I asked many questions about education. What lessons they remembered from school that had to do with science or the environment? How did their parents teach them about dinosaurs? How old the earth is, versus how old they were taught the earth to be. When asked questions such as “How do you feel about Darwinism?” all of the responses were rejectionary, with the Kabbalist going as far as stating that it “supplied the philosophical basis for Nazism.” There was an interesting range of responses in regards to the question of the existence of dinosaurs and the age of the earth. The Nachlaot couple responded with another question: “Does it matter?” While most others said 5,771 years. Some participants said that there were definitely dinosaurs. Some were more hesitant. The two common answers to the existence of dinosaur bones was 1) the great flood of Noah wiped them out, and the heat of the water aged their bones and that 2) G-d had created a few worlds before this world and the bones were left over from those worlds (a response based upon a midrash).
I asked the question, “Did you study environmental science in grade school? What lesson do you remember most?” The answers were varied. The majority of the participants either said that they didn’t study environmental science in grade-school or that they had no memory of studying it. Only two participants remembered specifically an activity they did in school regarding environmental science. However, no one said that it impacted them in any significant way. The most common response was that their interaction with the environment was based upon what values they learned from their Torah studies, and not from the science program in their grade school. It was unclear as to weather their children were getting a scientific education at school today.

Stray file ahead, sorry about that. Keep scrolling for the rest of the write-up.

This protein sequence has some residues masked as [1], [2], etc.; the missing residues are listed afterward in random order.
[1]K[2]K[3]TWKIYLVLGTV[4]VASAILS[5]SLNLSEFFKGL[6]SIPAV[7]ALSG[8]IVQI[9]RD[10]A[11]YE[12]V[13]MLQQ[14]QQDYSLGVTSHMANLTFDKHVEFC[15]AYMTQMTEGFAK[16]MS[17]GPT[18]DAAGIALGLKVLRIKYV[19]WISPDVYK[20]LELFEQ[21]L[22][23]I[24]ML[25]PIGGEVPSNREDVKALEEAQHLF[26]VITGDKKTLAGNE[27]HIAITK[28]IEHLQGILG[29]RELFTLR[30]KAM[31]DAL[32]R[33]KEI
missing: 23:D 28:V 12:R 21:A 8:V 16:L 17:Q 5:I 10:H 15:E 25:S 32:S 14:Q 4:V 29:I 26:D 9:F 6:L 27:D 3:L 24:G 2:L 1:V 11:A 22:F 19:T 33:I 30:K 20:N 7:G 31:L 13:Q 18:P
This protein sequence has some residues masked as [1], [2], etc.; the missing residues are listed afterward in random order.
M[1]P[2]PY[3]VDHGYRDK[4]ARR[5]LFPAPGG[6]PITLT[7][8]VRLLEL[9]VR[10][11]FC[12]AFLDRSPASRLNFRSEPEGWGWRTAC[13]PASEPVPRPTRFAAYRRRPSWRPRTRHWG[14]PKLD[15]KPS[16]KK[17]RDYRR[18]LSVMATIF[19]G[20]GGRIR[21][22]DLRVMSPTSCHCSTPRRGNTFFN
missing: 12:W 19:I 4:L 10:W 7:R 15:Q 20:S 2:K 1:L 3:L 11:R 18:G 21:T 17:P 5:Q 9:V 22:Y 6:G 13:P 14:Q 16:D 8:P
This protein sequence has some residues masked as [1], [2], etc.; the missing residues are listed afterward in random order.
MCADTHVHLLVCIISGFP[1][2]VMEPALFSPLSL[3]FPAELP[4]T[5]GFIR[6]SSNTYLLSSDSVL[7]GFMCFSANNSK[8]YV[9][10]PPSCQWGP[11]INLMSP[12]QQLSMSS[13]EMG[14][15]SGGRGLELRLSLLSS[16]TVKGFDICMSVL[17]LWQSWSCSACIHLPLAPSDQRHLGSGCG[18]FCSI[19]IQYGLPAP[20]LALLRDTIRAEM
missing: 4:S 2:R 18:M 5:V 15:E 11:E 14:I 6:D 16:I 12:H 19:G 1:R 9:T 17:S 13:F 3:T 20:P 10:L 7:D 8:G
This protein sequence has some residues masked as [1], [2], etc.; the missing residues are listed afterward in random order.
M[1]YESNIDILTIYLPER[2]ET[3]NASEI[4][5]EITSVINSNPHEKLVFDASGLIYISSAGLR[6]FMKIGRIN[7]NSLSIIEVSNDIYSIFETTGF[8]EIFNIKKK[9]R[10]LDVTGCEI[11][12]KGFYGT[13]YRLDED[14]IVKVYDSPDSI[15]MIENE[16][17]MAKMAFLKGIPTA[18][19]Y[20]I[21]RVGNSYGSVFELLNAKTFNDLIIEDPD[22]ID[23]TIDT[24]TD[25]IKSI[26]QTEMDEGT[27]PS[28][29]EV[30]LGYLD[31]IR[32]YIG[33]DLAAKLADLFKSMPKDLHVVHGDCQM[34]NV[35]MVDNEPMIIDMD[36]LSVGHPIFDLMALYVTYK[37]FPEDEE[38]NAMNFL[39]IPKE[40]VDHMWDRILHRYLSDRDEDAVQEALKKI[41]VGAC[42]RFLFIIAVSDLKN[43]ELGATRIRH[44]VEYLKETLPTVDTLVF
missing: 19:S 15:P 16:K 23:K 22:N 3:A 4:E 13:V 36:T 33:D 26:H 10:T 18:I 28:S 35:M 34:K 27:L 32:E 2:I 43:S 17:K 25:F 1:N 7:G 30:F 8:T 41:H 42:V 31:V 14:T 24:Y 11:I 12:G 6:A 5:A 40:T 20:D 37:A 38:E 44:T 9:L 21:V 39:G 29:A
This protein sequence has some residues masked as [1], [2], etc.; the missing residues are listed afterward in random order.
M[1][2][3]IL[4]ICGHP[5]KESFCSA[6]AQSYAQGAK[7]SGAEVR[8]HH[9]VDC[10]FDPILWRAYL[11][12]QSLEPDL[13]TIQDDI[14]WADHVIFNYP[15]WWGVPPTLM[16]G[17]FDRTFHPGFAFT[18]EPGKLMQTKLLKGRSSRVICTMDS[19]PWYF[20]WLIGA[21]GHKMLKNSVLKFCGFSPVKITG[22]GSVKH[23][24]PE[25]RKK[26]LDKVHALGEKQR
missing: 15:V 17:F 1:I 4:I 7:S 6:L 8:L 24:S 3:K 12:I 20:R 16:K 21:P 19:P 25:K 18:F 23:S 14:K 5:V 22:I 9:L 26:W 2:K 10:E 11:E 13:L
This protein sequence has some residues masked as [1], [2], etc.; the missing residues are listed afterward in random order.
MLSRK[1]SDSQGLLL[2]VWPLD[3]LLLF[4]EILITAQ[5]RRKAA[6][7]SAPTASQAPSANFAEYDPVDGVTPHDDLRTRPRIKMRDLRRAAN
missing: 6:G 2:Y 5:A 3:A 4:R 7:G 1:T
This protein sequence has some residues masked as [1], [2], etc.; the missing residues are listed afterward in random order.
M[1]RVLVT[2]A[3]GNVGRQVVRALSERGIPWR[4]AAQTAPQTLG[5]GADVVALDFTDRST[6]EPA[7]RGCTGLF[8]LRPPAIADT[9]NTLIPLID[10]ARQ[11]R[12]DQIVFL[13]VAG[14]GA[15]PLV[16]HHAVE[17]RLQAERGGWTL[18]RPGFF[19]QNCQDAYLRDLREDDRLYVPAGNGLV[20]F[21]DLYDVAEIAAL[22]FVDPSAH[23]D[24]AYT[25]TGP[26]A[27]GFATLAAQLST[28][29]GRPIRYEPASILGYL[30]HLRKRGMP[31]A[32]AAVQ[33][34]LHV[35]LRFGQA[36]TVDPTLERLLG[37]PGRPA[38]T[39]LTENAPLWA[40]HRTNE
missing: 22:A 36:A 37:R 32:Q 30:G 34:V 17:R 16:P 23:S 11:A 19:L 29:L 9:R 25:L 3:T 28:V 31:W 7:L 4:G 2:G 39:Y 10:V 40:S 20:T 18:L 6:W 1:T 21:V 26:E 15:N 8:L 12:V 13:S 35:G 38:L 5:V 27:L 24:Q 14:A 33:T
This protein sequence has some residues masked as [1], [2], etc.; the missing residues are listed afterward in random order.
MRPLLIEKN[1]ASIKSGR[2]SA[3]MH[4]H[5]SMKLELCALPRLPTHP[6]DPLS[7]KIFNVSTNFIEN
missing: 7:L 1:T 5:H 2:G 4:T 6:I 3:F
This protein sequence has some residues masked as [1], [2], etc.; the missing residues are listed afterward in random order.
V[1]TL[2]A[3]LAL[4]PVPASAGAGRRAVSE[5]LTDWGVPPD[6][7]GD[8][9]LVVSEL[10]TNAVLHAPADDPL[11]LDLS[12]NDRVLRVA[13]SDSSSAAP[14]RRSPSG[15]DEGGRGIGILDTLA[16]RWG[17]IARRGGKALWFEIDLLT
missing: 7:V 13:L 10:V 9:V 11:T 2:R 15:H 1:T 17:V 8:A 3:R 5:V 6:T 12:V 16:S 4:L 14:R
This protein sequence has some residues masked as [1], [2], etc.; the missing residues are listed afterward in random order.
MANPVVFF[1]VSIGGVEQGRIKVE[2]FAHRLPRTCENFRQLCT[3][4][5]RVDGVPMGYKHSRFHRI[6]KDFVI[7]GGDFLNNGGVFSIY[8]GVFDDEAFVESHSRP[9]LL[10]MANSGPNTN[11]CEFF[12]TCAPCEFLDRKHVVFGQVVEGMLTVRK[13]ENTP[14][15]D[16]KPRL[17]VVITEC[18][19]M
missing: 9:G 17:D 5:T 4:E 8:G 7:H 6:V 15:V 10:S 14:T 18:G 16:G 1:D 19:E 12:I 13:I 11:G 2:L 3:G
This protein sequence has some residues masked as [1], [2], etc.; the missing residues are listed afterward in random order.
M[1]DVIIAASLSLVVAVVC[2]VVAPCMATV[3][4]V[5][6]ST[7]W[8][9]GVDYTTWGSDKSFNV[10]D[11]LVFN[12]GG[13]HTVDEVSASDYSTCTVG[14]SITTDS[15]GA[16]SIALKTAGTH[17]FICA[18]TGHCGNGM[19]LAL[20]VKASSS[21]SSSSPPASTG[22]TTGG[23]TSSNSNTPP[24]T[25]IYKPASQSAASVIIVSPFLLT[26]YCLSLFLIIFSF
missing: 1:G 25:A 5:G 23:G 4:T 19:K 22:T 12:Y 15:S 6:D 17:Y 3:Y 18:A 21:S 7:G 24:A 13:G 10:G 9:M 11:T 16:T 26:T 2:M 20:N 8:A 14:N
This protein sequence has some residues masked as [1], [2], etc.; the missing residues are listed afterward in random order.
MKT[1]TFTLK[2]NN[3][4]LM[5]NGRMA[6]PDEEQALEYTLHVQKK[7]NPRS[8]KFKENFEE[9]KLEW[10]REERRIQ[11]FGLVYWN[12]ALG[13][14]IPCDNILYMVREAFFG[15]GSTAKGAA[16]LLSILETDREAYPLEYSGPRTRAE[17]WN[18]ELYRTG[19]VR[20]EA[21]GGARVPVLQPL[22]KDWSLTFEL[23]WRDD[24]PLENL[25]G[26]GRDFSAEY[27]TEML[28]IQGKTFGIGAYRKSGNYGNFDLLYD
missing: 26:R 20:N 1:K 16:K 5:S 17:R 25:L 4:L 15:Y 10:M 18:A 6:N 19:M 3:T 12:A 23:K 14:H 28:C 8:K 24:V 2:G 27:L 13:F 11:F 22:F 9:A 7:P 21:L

They all expressed a great level of reverence and awe for G-d’s work of creation in the natural world. They say blessing on their food devotedly, and spend time every day thanking G-d for all that they have. Only two participants, who have particular interest is environmentalism, said they recognized anything more than the physicality of their food when they make a blessing. With all the responses I received, and from many previous conversations with Torah-Observant Jews on matters of environmental consciousness, I maintain that the passion and goodwill is there, but the consciousness is lacking due to three main issues. The first is a flawed scientific education that has a shifted focus from the physical workings of the earth to spiritual workings of the earth. Another issue is improperly weighted values; financially sustainable Shabbos joy versus environmentally sustainable Shabbos joy. And lastly, a simple issue of cultural standards of lifestyle.